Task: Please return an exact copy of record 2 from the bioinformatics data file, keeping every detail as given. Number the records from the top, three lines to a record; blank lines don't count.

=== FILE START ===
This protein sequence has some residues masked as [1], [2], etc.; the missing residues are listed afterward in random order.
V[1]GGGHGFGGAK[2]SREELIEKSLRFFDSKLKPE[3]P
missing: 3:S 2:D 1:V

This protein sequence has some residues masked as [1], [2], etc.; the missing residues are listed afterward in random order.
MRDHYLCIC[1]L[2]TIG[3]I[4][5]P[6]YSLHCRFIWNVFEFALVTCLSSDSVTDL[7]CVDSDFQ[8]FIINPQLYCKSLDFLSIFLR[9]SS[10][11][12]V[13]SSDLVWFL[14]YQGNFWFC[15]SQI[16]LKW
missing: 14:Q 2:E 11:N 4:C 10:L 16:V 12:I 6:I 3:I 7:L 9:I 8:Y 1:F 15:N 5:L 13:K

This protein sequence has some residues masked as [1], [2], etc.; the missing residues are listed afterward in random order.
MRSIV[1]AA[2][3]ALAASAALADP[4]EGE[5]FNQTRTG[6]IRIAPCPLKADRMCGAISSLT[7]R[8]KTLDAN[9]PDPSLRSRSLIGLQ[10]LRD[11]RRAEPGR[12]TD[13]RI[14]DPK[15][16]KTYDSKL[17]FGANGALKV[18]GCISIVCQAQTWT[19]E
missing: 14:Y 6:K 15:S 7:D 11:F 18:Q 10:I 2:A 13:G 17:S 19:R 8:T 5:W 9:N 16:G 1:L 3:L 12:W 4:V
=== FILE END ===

This protein sequence has some residues masked as [1], [2], etc.; the missing residues are listed afterward in random order.
MRDHYLCIC[1]L[2]TIG[3]I[4][5]P[6]YSLHCRFIWNVFEFALVTCLSSDSVTDL[7]CVDSDFQ[8]FIINPQLYCKSLDFLSIFLR[9]SS[10][11][12]V[13]SSDLVWFL[14]YQGNFWFC[15]SQI[16]LKW
missing: 14:Q 2:E 11:N 4:C 10:L 16:V 12:I 6:I 3:I 7:L 9:I 8:Y 1:F 15:N 5:L 13:K